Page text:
The story itself is a rather hit and miss mostly because of the "Tarantino" effect they did with the main story. After a few episodes you almost forget about the main story. But how they skillfully use art and sound and voice acting in every episode the viewer is more drawn to the situation at hand rather than what happened 4 episodes ago. It can be intriguing for some and a turn off for others. But I really appreciate the detail and accuracy they try to pull off with this show. Now I'm no expert in the Tokugawa period or Japanese history in general, but I am a decent history buff and know more than enough to truly appreciate an epic such as this.
For you kiddies expecting to watch something like bleach or samurai champloo or even Inyuasha, i highly recommend reading up on some good Japanese literature. Namely, Amaterasu, List of Divinities, or Kojiki (they were required reading for my uni). Or wiki up some Tokugawa period history (specifically Kan'ei) if you don't feel like reading up on such historic pieces. As for everyone else, I highly recommend watching this as this should be one of the best examples on how to do an artistic anime. Don't expect much in terms of pace, treat it like you were watching a stage play on your pc. One word of caution, be prepared to experience cold, brutal, reality
Do not drop this anime, endure a few episodes! (Assuming that you are aware that this one has maybe too much gore/blood/violence!).
This anime has one of the greatest plots I have ever seen (and not just anime), every scene is there for a reason and a part of the complete picture. So, from my! point of view Shigurui is underrated.
Let me tell you how I started to watch this one; I wanted to watch something with samurais in it and started to watch Shigurui as a coincidence. The first episode was just awful, I did not liked it at all; too much blood,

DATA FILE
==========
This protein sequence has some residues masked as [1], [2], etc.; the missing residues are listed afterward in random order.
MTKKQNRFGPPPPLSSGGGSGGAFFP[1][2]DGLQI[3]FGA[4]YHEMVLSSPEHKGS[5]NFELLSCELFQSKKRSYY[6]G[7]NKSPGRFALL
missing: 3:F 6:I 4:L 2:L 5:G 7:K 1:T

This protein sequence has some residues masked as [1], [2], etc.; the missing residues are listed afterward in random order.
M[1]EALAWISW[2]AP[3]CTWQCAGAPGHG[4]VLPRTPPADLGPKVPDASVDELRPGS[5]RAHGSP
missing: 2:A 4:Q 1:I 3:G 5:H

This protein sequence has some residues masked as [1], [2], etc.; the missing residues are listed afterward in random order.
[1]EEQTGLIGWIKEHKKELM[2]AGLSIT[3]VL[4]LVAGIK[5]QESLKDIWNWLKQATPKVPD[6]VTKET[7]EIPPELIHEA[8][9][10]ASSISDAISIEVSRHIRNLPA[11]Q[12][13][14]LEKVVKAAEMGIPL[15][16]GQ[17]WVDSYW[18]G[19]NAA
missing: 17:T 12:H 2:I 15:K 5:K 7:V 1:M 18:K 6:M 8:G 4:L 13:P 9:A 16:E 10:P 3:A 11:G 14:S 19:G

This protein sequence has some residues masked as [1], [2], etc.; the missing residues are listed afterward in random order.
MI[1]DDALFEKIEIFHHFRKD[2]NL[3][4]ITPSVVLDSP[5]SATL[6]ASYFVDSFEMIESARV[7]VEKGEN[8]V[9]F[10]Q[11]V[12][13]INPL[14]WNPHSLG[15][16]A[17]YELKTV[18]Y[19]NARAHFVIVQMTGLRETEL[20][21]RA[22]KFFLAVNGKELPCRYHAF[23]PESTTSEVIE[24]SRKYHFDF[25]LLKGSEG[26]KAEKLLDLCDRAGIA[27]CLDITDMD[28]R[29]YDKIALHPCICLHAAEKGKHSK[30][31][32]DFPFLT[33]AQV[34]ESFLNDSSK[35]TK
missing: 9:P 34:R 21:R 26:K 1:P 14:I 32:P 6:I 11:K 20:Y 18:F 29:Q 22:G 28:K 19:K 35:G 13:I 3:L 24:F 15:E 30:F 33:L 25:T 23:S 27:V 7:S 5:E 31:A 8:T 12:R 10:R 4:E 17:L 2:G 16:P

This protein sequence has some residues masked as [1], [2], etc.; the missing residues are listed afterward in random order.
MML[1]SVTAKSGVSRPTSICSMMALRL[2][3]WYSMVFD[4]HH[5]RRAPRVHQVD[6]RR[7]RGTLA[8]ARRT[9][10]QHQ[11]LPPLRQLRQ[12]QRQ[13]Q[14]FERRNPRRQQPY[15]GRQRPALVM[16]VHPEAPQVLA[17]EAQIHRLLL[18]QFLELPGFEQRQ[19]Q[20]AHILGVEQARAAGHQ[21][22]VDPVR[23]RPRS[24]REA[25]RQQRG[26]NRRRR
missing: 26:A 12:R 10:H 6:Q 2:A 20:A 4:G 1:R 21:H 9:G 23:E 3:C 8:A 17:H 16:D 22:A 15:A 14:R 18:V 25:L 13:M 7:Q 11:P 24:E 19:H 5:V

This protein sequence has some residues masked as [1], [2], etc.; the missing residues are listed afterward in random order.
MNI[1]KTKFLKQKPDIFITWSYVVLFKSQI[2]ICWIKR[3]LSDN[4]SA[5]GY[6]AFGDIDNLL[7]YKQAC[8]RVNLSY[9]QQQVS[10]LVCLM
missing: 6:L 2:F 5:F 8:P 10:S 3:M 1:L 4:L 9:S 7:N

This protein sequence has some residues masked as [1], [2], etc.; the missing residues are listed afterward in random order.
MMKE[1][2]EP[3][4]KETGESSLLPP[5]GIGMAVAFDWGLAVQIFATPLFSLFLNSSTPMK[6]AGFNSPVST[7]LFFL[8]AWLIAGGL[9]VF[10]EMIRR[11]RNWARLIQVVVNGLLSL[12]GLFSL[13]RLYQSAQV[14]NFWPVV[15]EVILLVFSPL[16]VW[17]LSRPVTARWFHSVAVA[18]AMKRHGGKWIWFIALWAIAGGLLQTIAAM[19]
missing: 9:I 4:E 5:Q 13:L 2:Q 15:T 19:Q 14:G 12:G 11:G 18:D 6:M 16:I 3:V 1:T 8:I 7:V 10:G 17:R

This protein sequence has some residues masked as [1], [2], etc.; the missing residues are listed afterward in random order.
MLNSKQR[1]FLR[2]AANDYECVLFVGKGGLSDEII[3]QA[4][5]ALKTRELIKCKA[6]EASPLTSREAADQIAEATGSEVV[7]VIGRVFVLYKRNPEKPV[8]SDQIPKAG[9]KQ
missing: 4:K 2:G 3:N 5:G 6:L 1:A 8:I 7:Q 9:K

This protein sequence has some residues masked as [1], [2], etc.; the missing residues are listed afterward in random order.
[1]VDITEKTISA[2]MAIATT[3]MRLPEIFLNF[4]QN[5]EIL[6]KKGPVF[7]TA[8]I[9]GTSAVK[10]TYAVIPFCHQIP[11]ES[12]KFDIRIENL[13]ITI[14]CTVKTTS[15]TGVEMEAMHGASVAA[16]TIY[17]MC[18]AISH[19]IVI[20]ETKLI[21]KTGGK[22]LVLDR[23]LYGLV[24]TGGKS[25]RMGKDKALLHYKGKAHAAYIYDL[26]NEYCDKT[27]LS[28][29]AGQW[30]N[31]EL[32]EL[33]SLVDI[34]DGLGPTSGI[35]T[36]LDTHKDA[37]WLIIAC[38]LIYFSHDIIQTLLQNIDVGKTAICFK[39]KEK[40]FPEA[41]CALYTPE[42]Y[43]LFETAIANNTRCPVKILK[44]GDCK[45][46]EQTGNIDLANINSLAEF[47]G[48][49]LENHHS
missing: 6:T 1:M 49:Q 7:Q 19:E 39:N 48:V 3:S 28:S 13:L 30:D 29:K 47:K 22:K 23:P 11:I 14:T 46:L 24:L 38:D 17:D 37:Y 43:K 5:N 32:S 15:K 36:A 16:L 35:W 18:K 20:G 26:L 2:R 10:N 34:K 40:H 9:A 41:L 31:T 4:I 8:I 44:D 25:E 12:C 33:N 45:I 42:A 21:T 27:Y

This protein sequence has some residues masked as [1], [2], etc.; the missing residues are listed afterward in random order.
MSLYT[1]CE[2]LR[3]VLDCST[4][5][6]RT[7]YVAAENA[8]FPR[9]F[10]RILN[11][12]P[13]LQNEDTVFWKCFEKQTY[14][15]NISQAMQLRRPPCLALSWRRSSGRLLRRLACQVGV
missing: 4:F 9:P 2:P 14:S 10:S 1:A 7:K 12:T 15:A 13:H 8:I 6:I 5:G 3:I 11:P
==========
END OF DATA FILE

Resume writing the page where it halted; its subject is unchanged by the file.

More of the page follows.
too much violence(I even covered my eyes with my hands instinctively at some scenes). So at first it was just an anime that was tried to be made interesting using lots of unneccessary disturbing scenes, so I nearly dropped it but still there were some interesting things (or lets say unexpected character reactions) so I could not drop the series as a result... Next day I had nothing to do and so I took a deep breath and resumed watching it but after a while the general atmosphere of the anime got me very very interested. The story was very solid not to say disturbingly unique (due to the realistic reactions of the characters maybe; not the usual either black or white characters but ones with shades). The art was top notch as the sounds (no music at every scene, sometimes just sound of cicadas -though I found them rather annoying- but perfect both for reflecting the mood and complementing the plot).
So before I realized, the series was over and I was awestructed, cause I did not get the ending at first. But after 5mins or so I started to remember scenes, scenes from first episode, scenes from 5 th or 9th episode and I just got it. It was like oh my gosh ( stupid sentence but describes my feelings precisely). So watch it till the end because the masterpiecycity (copyright at Guuguk) of the series is increasing exponentially.
This is a very sophisticated anime which might be enjoyed by careful and patient viewers only, so take notes :), take a deep breath and complete the 12 episode in e few days (to avoid the 'baccano effect')
So finally :) the process of watching was hard for me due to the high gore level but it was worth it! This is one of the stories that I will possibly remember for a long long time, not for the story itself but for how it was told...